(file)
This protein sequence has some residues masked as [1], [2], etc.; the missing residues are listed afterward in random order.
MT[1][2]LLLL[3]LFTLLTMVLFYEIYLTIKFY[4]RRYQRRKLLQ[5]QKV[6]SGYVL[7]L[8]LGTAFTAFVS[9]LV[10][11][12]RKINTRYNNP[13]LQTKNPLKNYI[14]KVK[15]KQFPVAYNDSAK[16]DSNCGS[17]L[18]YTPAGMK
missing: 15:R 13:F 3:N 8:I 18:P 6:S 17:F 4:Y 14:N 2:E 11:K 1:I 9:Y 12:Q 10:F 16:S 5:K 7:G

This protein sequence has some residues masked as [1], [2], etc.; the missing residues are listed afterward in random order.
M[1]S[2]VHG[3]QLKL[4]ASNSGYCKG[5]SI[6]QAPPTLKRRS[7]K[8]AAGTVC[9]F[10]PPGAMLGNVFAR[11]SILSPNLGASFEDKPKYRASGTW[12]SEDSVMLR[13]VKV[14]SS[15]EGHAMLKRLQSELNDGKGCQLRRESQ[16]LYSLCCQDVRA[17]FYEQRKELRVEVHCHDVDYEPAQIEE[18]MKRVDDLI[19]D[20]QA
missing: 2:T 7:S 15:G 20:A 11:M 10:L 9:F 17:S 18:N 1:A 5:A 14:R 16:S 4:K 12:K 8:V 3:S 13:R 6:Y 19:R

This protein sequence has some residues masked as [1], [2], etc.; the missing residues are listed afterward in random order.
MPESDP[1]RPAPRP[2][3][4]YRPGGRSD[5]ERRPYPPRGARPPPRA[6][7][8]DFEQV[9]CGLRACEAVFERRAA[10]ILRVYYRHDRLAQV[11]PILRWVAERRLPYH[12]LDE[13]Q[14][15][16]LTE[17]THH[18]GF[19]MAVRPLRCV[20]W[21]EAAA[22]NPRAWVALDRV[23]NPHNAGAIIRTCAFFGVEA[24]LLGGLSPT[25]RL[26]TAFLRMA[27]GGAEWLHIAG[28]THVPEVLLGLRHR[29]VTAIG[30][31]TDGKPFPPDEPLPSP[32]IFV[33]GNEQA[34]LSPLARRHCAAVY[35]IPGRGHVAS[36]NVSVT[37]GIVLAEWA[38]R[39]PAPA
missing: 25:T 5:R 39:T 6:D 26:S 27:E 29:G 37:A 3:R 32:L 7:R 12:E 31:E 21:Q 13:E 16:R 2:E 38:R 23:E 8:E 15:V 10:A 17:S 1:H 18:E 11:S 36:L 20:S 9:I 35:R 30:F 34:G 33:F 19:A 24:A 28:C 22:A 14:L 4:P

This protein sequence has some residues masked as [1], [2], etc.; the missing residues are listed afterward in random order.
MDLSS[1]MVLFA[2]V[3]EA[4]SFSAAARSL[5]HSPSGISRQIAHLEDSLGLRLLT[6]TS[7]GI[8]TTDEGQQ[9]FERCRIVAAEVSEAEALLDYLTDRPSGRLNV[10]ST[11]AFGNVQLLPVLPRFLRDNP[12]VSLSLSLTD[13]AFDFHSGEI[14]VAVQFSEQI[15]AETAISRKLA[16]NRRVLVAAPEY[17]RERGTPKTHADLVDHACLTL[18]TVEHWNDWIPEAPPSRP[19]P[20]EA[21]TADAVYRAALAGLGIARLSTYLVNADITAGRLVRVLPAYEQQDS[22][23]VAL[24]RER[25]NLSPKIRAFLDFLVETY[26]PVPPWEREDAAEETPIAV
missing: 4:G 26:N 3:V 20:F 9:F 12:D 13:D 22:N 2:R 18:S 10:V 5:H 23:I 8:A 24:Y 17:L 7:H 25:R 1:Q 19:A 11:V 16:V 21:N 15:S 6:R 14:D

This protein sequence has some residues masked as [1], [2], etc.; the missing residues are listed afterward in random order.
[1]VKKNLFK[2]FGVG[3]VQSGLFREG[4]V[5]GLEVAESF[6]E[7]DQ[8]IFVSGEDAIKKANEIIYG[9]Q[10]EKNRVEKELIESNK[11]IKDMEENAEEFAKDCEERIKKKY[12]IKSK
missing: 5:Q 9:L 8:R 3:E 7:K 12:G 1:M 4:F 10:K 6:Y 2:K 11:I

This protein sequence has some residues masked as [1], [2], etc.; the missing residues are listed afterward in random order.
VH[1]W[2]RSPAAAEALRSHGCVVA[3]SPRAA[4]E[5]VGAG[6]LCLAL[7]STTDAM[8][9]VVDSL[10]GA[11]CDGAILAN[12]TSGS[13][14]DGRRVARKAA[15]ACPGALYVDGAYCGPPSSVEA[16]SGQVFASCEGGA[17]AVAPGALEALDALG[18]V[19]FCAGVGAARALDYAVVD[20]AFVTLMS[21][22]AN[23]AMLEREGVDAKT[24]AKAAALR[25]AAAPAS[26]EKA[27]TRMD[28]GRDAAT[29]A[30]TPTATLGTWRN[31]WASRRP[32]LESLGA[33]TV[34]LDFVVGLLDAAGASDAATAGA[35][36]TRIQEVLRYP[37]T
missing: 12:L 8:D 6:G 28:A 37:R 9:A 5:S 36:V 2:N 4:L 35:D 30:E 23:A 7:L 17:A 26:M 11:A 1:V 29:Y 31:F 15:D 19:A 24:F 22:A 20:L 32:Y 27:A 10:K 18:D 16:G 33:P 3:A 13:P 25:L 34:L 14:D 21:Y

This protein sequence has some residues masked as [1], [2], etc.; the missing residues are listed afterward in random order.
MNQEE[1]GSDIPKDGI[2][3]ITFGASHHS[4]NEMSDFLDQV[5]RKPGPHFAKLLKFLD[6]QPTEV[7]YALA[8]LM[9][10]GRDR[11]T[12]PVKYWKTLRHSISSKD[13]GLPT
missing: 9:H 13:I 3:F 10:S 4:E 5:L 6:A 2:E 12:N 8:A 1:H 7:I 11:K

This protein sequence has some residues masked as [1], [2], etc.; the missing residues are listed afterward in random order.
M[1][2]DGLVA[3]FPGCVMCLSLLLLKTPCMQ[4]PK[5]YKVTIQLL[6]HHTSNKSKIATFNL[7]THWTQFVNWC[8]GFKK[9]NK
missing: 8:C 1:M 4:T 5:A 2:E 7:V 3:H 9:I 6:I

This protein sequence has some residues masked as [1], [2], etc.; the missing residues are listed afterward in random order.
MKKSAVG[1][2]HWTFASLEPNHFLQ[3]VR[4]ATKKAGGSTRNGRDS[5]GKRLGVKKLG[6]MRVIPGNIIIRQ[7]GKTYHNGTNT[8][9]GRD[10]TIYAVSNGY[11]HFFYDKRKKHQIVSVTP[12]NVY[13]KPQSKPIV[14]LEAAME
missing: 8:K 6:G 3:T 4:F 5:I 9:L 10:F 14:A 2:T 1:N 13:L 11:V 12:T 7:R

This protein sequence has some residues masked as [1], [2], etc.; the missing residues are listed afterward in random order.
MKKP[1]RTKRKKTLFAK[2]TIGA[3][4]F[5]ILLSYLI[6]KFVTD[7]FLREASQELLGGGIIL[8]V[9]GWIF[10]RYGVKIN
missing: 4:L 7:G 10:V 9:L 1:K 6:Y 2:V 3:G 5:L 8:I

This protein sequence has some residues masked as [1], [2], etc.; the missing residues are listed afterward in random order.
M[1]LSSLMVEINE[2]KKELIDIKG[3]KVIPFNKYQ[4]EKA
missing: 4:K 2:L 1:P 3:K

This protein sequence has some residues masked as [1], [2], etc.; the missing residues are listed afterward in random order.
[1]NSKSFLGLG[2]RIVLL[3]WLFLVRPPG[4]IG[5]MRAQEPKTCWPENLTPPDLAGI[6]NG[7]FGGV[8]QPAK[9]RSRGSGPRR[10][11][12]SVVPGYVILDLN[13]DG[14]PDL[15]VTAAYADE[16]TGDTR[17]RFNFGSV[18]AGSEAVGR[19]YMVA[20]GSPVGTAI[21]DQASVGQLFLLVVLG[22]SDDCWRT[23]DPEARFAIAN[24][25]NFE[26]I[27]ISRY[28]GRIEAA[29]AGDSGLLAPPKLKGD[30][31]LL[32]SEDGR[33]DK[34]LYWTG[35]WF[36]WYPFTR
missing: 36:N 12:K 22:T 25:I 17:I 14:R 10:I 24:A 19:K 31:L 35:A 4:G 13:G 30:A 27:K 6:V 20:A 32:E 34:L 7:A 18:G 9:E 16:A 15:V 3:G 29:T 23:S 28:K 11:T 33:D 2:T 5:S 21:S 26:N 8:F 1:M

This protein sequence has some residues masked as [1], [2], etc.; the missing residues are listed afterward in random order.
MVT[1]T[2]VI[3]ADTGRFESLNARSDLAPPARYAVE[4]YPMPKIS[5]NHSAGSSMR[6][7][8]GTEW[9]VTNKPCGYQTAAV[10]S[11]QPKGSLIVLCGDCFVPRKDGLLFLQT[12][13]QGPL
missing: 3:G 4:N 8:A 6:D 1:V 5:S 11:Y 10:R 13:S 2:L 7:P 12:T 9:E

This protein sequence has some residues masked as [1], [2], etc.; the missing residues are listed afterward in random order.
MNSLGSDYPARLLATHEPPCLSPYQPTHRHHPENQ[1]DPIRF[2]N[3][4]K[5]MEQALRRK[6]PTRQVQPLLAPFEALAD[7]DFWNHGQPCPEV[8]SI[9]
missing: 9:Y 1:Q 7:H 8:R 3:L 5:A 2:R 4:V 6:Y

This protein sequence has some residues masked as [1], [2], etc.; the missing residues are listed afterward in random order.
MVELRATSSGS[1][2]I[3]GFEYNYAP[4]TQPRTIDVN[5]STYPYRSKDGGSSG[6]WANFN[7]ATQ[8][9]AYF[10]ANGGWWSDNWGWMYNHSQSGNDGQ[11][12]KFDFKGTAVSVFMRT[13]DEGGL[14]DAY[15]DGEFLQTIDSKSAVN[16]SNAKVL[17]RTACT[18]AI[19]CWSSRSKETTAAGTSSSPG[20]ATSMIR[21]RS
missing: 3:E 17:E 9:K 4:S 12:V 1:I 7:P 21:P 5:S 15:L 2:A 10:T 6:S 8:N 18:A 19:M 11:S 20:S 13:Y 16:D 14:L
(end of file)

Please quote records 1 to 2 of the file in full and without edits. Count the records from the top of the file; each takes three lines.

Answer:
This protein sequence has some residues masked as [1], [2], etc.; the missing residues are listed afterward in random order.
MT[1][2]LLLL[3]LFTLLTMVLFYEIYLTIKFY[4]RRYQRRKLLQ[5]QKV[6]SGYVL[7]L[8]LGTAFTAFVS[9]LV[10][11][12]RKINTRYNNP[13]LQTKNPLKNYI[14]KVK[15]KQFPVAYNDSAK[16]DSNCGS[17]L[18]YTPAGMK
missing: 15:R 13:F 3:N 8:I 18:P 6:S 17:F 4:Y 14:N 2:E 11:K 1:I 9:Y 12:Q 10:F 16:S 5:K 7:G

This protein sequence has some residues masked as [1], [2], etc.; the missing residues are listed afterward in random order.
M[1]S[2]VHG[3]QLKL[4]ASNSGYCKG[5]SI[6]QAPPTLKRRS[7]K[8]AAGTVC[9]F[10]PPGAMLGNVFAR[11]SILSPNLGASFEDKPKYRASGTW[12]SEDSVMLR[13]VKV[14]SS[15]EGHAMLKRLQSELNDGKGCQLRRESQ[16]LYSLCCQDVRA[17]FYEQRKELRVEVHCHDVDYEPAQIEE[18]MKRVDDLI[19]D[20]QA
missing: 2:T 7:S 15:G 20:A 11:M 10:L 9:F 17:S 18:N 1:A 5:A 14:R 16:S 4:K 12:K 8:V 3:S 13:R 6:Y 19:R